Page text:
Rationale and Possible Topics:
The question of power has been central in the development of Translation Studies as a discipline in the last few decades. Edited collections such as Translation, Power, Subversion (Álvarez and Vidal 1996) or Translation and Power (Tymoczko and Gentzler 2002), published in the wake of the cultural/ideological turn, put the word ‘power’ in the axis of debate in Translation Studies. Ever since, the symbiosis between ‘power’ and translation has yielded fruitful academic outcomes.
When focusing on the topic of self-translation, the growing scholarly attention it has received in the last few years also proves its dynamism, strength and potential for further research. Different conferences have recently taken place in Europe (Barcelona, Pescara, Bologna, Perpignan, Cork) and a number of special issues and collections of articles have been published focusing mainly on the Iberian Peninsula and touching upon power relations and the specificities of self-translation.
The forthcoming collection of essays Self-Translation and Power: Negotiating Identities in European Multilingual Contextsseeks to contribute to current debates on self-translation by placing an emphasis on the role of power within it and by opening new avenues of enquiry to encompass different milieus in Europe. Multilingual situations in Europe offer a prolific intercultural and intracultural context to examine power relations with regards to the political, social, cultural and economic implications and consequences of self-translation. Indeed, the interactions between official state languages and both non-state official and unofficial languages tend to generate a series of cultural and linguistic tensions affecting the notions of hegemony, resistance, dominance, subversion and (inter-)dependency between literary polysystems. Given their double affiliation as authors and translators, self-translators are placed in a privileged position to problematize power and to scrutinise minorized/peripheral and hegemonic/central cultural identities. Self-Translation and Power: Negotiating Identities in European Multilingual Contexts aims to explore the self-translators’ powerful role as cultural and ideological mediators between languages and literatures of disparate status in Europe from interdisciplinary and cross-disciplinary approaches.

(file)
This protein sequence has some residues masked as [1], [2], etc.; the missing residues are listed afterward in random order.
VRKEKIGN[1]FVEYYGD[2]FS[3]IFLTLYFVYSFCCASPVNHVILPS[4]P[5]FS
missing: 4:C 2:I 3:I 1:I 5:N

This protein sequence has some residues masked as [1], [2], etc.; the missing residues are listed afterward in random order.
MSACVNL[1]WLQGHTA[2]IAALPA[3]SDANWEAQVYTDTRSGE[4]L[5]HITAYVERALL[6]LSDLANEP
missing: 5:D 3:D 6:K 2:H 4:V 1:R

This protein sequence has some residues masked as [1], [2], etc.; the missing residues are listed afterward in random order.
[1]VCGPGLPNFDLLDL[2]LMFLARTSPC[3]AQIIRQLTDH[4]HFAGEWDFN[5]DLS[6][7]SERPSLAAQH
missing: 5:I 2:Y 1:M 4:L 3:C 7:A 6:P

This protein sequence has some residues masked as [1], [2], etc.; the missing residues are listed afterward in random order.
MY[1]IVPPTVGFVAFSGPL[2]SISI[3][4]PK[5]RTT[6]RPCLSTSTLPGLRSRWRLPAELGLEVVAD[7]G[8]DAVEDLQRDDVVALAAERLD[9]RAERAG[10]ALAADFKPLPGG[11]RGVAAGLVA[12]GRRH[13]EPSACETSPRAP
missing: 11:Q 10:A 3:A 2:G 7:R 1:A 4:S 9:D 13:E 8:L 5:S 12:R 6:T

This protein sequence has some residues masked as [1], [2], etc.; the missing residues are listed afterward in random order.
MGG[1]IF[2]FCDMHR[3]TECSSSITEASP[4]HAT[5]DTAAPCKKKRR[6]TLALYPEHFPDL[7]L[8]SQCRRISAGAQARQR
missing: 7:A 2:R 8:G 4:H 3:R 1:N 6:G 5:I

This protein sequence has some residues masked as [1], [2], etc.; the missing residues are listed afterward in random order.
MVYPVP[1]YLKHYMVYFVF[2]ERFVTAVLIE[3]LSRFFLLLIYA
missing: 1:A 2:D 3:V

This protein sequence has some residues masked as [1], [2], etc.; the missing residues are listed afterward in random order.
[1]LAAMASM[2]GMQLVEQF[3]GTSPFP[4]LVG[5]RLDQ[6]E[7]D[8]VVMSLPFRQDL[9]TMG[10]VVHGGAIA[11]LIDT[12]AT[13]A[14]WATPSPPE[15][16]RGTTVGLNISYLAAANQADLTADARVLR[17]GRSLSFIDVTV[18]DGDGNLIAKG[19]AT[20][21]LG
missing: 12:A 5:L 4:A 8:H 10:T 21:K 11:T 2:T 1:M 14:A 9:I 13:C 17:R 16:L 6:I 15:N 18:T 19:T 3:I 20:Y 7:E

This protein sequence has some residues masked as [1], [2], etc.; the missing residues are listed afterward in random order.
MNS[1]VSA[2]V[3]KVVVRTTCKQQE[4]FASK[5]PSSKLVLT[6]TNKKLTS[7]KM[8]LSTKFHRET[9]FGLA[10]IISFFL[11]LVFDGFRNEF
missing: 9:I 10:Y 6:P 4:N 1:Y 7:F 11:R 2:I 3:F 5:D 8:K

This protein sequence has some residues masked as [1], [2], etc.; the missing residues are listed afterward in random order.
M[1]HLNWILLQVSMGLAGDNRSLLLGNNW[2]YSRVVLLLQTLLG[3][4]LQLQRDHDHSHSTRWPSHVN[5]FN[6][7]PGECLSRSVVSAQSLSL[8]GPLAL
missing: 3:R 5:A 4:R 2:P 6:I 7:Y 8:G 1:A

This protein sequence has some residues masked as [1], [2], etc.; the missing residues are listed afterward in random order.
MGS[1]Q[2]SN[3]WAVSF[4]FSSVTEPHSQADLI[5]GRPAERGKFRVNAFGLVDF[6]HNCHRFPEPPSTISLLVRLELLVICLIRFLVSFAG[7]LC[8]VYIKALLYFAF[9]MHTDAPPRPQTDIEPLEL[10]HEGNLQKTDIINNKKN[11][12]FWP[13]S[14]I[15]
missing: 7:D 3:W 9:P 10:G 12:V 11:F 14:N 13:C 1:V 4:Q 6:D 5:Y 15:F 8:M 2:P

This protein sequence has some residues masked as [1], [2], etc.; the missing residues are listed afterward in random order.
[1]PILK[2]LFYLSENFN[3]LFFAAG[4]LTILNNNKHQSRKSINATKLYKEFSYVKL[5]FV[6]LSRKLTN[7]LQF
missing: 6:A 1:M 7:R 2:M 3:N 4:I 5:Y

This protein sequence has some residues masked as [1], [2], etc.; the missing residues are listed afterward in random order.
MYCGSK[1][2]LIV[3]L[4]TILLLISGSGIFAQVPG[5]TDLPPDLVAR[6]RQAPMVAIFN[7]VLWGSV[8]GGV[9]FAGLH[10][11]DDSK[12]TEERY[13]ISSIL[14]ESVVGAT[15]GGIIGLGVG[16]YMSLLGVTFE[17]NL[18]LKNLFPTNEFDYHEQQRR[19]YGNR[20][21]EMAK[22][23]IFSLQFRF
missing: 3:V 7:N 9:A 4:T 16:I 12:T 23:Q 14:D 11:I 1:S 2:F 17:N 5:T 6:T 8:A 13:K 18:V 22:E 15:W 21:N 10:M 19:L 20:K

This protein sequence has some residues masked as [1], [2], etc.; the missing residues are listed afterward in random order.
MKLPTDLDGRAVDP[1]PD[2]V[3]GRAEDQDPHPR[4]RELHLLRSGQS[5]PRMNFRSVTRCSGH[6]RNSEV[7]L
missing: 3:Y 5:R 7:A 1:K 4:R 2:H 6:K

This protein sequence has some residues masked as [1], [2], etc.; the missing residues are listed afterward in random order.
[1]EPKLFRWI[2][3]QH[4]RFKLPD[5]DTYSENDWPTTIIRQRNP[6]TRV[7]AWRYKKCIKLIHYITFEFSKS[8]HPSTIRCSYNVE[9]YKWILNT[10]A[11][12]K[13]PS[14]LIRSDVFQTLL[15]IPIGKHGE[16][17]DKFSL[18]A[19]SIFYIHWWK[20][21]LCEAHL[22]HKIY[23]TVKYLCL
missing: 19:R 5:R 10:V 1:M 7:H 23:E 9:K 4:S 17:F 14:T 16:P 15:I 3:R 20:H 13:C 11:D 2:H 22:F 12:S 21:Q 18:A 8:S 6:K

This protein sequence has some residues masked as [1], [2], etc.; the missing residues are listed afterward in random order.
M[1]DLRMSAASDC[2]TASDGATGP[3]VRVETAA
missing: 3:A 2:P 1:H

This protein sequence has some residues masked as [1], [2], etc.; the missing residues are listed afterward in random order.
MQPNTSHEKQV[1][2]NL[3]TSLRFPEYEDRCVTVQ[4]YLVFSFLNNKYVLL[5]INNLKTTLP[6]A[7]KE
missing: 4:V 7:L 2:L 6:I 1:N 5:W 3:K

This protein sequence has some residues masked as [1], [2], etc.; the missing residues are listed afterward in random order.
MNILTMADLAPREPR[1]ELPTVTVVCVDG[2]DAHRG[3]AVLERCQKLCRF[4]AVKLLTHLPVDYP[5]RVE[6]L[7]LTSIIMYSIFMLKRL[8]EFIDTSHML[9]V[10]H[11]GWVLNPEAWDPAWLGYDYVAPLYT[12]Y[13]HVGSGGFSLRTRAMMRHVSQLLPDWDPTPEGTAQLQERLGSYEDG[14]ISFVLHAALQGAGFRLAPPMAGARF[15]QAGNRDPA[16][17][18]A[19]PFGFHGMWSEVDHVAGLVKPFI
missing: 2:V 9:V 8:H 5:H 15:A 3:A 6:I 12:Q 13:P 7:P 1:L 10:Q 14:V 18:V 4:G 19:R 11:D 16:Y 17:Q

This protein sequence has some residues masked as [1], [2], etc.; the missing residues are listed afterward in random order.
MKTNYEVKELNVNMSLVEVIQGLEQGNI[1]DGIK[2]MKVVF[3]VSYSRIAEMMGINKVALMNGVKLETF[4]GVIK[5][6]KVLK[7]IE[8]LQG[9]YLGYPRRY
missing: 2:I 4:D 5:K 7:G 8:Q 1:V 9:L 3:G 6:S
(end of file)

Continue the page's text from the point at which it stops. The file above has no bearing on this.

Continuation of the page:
The volume pursues a balance between theoretical/methodological chapters and empirical chapters focused on contextualised case studies.
Suggested topics may include, but are not limited to:
- Power relations between translations and self-translations
- Self-translator as an Empowered Translator
- Conflicting ideologies in self-translation
- (In)visibility in self-translation
- Language politics: diglossia, bilingualism, multilingualism
- Language and cultural planning
- The book market and reception
- Cultural mediation
- National/territorial identities
- Hegemony and resistance
- Self-Translation as rewriting
- Authorial voice/intervention/
Submitting a Proposal:
All potential contributors are requested to send in a detailed summary of their proposed paper by 1 March 2014 to the editors.
- Title of the article
- Author’s name, affiliation, e-mail
- Proposal of 500 words, including the description of the proposed article and the ways in which it fits with the general aim of the edited collection.
- Short biographical statement (approx. 150 words)
- Times New Roman, 12 pt, single space
Language of the Publication: The language of the publication is English.
- Deadline for submitting proposals: 1 March 2014
- Notifications of provisional acceptance will be sent by: 15 April 2014
- Deadline for submitting full articles: 15 December 2014
Contact: Please email enquiries to the editors: